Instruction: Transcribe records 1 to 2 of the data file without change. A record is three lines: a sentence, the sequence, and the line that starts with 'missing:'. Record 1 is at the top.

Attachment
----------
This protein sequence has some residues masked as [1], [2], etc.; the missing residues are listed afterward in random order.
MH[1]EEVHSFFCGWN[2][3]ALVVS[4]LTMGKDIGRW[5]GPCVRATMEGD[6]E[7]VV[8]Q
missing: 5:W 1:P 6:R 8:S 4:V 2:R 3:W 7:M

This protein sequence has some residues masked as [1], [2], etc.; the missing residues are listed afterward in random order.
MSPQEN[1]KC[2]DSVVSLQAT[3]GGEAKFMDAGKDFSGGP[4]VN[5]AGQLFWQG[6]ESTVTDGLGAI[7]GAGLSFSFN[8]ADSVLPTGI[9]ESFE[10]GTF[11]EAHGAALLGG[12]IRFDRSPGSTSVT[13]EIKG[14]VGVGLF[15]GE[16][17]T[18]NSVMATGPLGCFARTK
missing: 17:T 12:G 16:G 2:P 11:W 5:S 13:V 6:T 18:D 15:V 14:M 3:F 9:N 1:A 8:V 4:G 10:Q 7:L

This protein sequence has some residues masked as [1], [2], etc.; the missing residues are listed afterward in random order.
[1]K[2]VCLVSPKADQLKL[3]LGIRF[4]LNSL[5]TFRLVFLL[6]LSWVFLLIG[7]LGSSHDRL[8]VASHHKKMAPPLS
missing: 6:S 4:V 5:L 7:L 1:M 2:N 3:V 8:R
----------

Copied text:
This protein sequence has some residues masked as [1], [2], etc.; the missing residues are listed afterward in random order.
MH[1]EEVHSFFCGWN[2][3]ALVVS[4]LTMGKDIGRW[5]GPCVRATMEGD[6]E[7]VV[8]Q
missing: 5:W 1:P 6:R 8:S 4:V 2:R 3:W 7:M

This protein sequence has some residues masked as [1], [2], etc.; the missing residues are listed afterward in random order.
MSPQEN[1]KC[2]DSVVSLQAT[3]GGEAKFMDAGKDFSGGP[4]VN[5]AGQLFWQG[6]ESTVTDGLGAI[7]GAGLSFSFN[8]ADSVLPTGI[9]ESFE[10]GTF[11]EAHGAALLGG[12]IRFDRSPGSTSVT[13]EIKG[14]VGVGLF[15]GE[16][17]T[18]NSVMATGPLGCFARTK
missing: 17:T 12:G 16:G 2:P 11:W 5:S 13:V 6:T 18:D 15:V 14:M 3:F 9:N 1:A 8:V 4:G 10:Q 7:L